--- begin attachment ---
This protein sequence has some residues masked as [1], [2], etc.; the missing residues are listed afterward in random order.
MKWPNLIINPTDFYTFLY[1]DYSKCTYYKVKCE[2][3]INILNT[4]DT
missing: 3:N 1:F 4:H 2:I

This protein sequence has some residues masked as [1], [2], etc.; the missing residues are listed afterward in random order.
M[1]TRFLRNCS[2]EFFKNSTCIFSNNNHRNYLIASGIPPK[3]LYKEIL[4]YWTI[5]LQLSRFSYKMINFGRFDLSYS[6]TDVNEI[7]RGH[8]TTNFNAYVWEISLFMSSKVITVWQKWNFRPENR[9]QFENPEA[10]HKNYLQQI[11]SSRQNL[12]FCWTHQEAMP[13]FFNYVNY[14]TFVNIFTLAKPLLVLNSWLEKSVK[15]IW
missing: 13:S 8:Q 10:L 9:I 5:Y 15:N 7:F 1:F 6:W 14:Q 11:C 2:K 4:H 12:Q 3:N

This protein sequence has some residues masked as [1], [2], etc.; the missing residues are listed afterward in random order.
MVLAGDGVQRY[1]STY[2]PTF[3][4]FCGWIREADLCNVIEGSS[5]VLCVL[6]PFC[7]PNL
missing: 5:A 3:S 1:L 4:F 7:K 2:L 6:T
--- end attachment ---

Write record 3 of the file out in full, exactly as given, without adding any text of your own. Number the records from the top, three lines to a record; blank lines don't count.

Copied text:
This protein sequence has some residues masked as [1], [2], etc.; the missing residues are listed afterward in random order.
MVLAGDGVQRY[1]STY[2]PTF[3][4]FCGWIREADLCNVIEGSS[5]VLCVL[6]PFC[7]PNL
missing: 5:A 3:S 1:L 4:F 7:K 2:L 6:T